Wednesday, Jan. 6, 2010 | 2:05 a.m.
Best of CES 2009
- Gracenote CarStars
- Palm Pre
- Sony Vaio P-Series Lifestyle PC
- Sony Cybershot DSC-G3
- Nyko wand
- TomTom GO 740 Live
- Samsung HT-BD7200
- Dish Network EchoStar SlingBox
- Panasonic G10 series
- Samsung P3
- Panasonic G10 series
The International Consumer Electronics Show won’t officially begin until Thursday, but the convention center halls already are abuzz with anticipation of the products that will be unveiled.
For decades, CES has been a place for the world’s top names in electronics to debut their newest products and latest innovations. Some hit the store shelves and are in consumers’ hands almost immediately while others remain mere concepts for years.
Among the thousands of products introduced at this year’s CES, a handful will break away from the pack. At an afternoon press event on Tuesday, Consumer Electronics Association analysts confirmed what bloggers have been teasing for weeks — electronic tablets, e-readers, Internet TVs and 3-D televisions will be among the hottest products at the show.
“I can’t think of a single theme in all of CES that has been as big as 3-D TV,” CEA Chief Economist and Director of Research Shawn DuBravac said.
With James Cameron’s 3D movie “Avatar” breaking box office records, the 2010 CES may be the perfect time for companies to debut more accessible 3-D technology. Several big names in TV and video, including Sony, Panasonic and LG, are expected to show off products with 3-D capabilities.
And 3-D will extend past the TV front. Expect to see it everywhere — in laptops, digital cameras and mobile devices, DuBravac said.
The 3-D trend was big during 2009’s CES, with Sony showing off some of the first 3-D TVs. This year, manufacturers are expected to announce release dates and prices, DuBravac said.
CEA said it estimates a quarter of all TV sets sold in 2013 will be 3-D.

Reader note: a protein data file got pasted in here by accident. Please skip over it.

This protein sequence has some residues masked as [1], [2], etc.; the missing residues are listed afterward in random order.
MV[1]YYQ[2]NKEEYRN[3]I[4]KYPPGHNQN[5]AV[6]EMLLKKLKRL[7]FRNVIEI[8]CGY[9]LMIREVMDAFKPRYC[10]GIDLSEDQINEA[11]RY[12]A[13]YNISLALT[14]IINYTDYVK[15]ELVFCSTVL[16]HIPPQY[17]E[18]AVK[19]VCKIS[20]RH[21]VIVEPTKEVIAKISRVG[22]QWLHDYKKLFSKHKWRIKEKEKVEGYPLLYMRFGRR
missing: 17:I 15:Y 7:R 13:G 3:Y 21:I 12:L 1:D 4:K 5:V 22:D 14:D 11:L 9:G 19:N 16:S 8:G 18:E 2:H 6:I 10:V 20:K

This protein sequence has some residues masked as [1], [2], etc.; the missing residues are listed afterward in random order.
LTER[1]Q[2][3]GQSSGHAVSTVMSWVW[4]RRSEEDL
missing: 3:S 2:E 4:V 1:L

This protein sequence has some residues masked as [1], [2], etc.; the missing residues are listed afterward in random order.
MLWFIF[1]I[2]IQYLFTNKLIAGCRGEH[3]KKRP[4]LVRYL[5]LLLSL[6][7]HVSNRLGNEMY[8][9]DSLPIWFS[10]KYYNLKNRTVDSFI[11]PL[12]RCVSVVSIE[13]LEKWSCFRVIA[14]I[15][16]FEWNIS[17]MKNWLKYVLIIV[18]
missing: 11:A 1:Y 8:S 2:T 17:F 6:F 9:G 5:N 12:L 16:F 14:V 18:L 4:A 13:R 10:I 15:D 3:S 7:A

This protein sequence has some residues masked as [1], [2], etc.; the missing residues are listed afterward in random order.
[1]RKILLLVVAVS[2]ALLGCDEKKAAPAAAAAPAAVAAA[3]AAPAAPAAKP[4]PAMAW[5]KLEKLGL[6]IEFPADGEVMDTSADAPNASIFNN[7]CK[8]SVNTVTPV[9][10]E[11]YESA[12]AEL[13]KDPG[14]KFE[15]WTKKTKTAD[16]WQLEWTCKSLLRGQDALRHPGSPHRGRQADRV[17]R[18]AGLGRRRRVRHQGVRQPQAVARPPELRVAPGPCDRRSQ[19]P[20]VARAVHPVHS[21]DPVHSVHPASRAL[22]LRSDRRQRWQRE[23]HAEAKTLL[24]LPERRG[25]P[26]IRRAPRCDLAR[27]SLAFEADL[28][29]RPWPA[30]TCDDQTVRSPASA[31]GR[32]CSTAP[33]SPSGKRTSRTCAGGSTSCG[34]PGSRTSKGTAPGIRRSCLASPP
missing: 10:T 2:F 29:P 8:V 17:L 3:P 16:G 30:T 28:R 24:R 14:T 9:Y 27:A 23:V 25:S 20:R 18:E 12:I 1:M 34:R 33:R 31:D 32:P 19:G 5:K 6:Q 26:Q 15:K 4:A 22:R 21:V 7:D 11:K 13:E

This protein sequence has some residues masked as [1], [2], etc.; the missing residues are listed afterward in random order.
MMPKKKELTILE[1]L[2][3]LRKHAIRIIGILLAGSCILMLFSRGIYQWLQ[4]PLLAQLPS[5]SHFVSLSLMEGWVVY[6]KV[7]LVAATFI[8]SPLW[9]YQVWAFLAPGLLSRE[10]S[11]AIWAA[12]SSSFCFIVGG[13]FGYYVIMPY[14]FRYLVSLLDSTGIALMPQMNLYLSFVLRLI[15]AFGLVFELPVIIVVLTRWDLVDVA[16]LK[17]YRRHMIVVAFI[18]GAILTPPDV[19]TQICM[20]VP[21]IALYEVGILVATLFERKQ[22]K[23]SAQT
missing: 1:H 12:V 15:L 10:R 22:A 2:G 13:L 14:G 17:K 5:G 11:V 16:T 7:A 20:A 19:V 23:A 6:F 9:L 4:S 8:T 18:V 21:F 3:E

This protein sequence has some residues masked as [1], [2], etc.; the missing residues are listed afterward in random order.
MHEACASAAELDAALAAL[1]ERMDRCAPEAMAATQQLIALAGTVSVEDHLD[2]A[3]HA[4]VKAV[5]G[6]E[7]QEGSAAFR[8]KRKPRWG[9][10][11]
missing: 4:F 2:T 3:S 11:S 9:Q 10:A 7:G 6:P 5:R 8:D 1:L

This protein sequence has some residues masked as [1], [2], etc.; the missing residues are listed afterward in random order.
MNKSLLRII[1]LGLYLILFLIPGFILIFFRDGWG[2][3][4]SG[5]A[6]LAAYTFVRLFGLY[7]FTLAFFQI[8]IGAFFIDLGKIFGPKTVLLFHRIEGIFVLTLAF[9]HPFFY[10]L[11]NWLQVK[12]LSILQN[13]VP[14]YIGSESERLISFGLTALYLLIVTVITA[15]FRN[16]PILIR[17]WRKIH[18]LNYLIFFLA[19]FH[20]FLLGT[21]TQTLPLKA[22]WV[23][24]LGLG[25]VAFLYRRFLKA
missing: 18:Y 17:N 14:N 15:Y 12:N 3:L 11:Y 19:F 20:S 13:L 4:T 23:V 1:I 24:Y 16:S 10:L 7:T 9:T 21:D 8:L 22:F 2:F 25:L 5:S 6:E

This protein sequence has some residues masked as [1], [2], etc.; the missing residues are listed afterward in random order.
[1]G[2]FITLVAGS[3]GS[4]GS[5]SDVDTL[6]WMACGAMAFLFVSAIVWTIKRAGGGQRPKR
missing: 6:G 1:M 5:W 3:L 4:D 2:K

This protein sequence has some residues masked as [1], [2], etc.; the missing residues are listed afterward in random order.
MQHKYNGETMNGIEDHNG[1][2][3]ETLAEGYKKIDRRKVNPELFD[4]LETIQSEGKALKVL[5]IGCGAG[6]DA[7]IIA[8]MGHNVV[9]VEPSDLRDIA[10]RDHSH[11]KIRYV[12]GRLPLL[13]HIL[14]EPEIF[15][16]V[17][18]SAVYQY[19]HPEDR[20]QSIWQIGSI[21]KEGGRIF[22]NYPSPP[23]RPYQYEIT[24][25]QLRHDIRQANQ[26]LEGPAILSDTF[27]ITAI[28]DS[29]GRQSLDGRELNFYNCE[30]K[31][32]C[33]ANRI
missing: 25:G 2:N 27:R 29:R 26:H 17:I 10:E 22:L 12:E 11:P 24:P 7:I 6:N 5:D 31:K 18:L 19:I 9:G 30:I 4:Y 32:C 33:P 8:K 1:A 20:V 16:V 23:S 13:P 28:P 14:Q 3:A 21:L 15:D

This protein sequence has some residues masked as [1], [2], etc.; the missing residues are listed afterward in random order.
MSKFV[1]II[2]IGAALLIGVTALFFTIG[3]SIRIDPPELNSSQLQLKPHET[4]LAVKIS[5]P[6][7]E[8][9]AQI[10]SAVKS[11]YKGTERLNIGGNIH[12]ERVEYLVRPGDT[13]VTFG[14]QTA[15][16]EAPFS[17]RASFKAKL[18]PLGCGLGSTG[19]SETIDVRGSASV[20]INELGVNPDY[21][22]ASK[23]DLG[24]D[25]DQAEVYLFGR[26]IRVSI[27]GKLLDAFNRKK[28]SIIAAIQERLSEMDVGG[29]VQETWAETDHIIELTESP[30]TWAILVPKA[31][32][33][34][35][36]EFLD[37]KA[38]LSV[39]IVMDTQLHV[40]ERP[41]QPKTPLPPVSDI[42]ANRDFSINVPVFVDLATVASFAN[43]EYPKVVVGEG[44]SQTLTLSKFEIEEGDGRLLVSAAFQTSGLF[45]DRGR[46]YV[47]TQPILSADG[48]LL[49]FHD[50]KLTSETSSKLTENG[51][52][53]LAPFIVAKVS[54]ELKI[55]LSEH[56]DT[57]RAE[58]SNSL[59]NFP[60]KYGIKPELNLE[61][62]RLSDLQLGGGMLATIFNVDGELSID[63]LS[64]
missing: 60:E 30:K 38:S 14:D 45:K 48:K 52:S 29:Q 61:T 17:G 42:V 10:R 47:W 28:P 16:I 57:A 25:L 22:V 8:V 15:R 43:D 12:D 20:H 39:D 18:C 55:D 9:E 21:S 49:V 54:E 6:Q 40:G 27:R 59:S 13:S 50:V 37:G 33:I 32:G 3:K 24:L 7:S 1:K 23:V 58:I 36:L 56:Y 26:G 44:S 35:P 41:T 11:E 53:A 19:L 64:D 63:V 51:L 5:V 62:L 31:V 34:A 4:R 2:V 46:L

In addition, networks such as Discovery and ESPN are expected to announce plans for 3-D broadcasts. ESPN may offer World Cup soccer as the first major sporting event in 3-D.
Another hot topic this year: Internet-connected TVs. CEA expects 20 percent of all TVs shipped in 2010 to be Internet-ready.
With an overwhelming amount of content available online, DuBravac said, companies will be showcasing ways to manage it and help users move it to multiple screens in their homes.
One of the tech world’s most anticipated products is Apple’s still-unannounced tablet computer.
While Apple won’t be at CES, its competitors are expected to be everywhere with tablets at this year’s show. Microsoft is expected to display its Courier tablet this week, possibly at CEO Steve Ballmer’s keynote address Wednesday night.
Bringing tablets to the mainstream at this year’s show is Freescale Semiconductor, which will be showcasing a tablet priced at $199 with a 7-inch touch screen and 64GB of memory. The price of Apple’s tablet is rumored to be about $1,000.
DuBravac said tablets will close the gap between mobile phones and TVs in the 5- to 15-inch screen spectrum, and products such as e-readers and netbooks will double as tablets.
CES visitors can expect a significant offering of e-readers at this year’s show, creating more competition for Amazon’s Kindle. There are so many e-readers this year that CES is devoting an enitre pavilion to them.
Expect the e-readers at this year’s convention to do a lot more than display downloadable black-and-white books and periodicals. DuBravac said manufacturers will be showcasing e-readers will color and motion.
Among the new contenders will be the shatterproof Que by Plastic Logic, the dual-screen Entourage Edge and the Skiff, the thinnest e-reader to date.
CEA analysts said other trends to look for are health in consumer electronics, products running software like Windows 7 and Android and another year of the green technology craze.
The convention will run Thursday through Sunday at the Las Vegas Convention Center, the Las Vegas Hilton and the Sands Expo. The industry’s largest trade show is expected bring an estimated 110,000 visitors and 2,500 exhibitors.